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The People v. John Paul Sarem


January 19, 2011


(Super. Ct. No. 08F04240)

The opinion of the court was delivered by: Nicholson , Acting P.J.

P. v. Sarem CA3


California Rules of Court, rule 8.1115(a), prohibits courts and parties from citing or relying on opinions not certified for publication or ordered published, except as specified by rule 8.1115(b). This opinion has not been certified for publication or ordered published for purposes of rule 8.1115.

Defendant John Paul Sarem stabbed Eric Mee and assaulted Rick Ramirez. Convicted of attempted murder and assault with a deadly weapon and sentenced to state prison for twelve years four months, defendant appeals. He contends the trial court erred by (1) denying his motion for a new trial, motion for an evidentiary hearing, and motion for release of juror information, all based on alleged juror misconduct;

(2) instructing the jury that it could not consider a lesser included offense until it acquitted on the greater offense; and (3) excluding evidence of a witness's prior conviction. Finally, he contends that (4) if the evidence claim was forfeited he was denied his right to effective counsel. We conclude that defendant's contentions are without merit.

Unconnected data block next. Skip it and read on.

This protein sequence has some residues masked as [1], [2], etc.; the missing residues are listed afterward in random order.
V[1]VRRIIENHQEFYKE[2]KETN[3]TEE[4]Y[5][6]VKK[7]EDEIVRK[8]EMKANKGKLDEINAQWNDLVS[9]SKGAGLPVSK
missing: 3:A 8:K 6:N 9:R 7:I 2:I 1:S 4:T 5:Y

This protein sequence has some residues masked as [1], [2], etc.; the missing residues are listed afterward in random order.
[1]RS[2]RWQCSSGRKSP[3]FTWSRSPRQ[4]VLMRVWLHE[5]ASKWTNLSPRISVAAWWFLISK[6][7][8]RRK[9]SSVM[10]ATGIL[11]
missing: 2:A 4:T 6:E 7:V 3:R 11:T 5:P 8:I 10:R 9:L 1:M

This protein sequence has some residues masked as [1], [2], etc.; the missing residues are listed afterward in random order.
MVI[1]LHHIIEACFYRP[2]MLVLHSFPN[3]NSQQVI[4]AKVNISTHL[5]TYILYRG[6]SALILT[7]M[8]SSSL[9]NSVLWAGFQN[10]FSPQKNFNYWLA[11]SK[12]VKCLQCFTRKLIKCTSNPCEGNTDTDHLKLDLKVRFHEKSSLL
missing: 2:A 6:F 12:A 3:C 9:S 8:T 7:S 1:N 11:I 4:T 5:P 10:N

Prosecution Case

We relate the facts in the light most favorable to the verdict. (People v. Mincey (1992) 2 Cal.4th 408, 432.)

On the afternoon of May 20, 2008, Rick Ramirez went to the American River with his seven-year-old daughter Mariah and some friends, including Eric Mee, Franco Guerrero, and Joe Marino. After parking their cars on Estates Drive, they walked down to the river along a levee and some trails. Not long after arriving, Marino and his girlfriend Brittany returned to their car upon learning it had been broken into. Guerrero also left about the same time in order to meet a friend in the parking area. Mee, Ramirez, and Ramirez's daughter remained at the river to play with toy boats.

Earlier that same day, defendant and some friends, including Austin Alberghini, had a barbeque at defendant's residence, where both defendant and Alberghini drank. The group then decided to go to the American River. They parked on Estates Drive before walking down to the river. At a separate part of the river from Ramirez's group, defendant and his friends played football, Frisbee, and other activities, while continuing to drink. Alberghini, having drunk too much, lay down to rest and fell asleep. Upon awakening he noticed his group had already crossed the river to leave, and in a kind of "drunken stupor rage," he began to cross the river towards them.

As Alberghini was crossing the river to meet up with his group he began yelling at his girlfriend, using foul language. Ramirez shouted at Alberghini to keep it down, because his daughter was nearby and could hear what was being said. While arguing back and forth with Ramirez, Alberghini changed his direction from defendant's group to Ramirez's location. Fearing conflict and noticing that Alberghini's group was larger than his own, Ramirez called Guerrero on his cell phone, telling him to get back down to the river, and slowly began backing up a narrow incline. The path had blackberry bushes on the side and was wide enough for just one person comfortably. Both Mee and Ramirez's daughter Mariah were moving up the hill ahead of Ramirez, with Mee keeping Mariah ahead of him and farthest away from Alberghini.